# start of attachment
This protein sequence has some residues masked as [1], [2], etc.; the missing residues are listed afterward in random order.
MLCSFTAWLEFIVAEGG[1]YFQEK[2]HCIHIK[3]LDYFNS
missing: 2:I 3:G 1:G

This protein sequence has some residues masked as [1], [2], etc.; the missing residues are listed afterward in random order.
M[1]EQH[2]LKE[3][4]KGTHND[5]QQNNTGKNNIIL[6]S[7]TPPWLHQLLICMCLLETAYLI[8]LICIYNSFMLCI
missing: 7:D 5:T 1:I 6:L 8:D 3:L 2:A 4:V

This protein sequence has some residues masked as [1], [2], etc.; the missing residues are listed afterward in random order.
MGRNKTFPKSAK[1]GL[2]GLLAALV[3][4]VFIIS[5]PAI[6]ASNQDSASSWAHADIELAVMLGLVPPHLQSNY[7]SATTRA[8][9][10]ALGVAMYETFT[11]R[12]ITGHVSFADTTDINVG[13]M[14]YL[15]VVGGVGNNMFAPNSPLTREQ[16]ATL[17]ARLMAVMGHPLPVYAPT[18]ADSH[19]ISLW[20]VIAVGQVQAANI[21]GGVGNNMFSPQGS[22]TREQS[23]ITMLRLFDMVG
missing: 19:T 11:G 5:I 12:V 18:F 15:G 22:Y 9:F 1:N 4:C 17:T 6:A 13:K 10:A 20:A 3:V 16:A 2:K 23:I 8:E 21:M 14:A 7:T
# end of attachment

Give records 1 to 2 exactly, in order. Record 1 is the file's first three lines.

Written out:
This protein sequence has some residues masked as [1], [2], etc.; the missing residues are listed afterward in random order.
MLCSFTAWLEFIVAEGG[1]YFQEK[2]HCIHIK[3]LDYFNS
missing: 2:I 3:G 1:G

This protein sequence has some residues masked as [1], [2], etc.; the missing residues are listed afterward in random order.
M[1]EQH[2]LKE[3][4]KGTHND[5]QQNNTGKNNIIL[6]S[7]TPPWLHQLLICMCLLETAYLI[8]LICIYNSFMLCI
missing: 7:D 5:T 1:I 6:L 8:D 3:L 2:A 4:V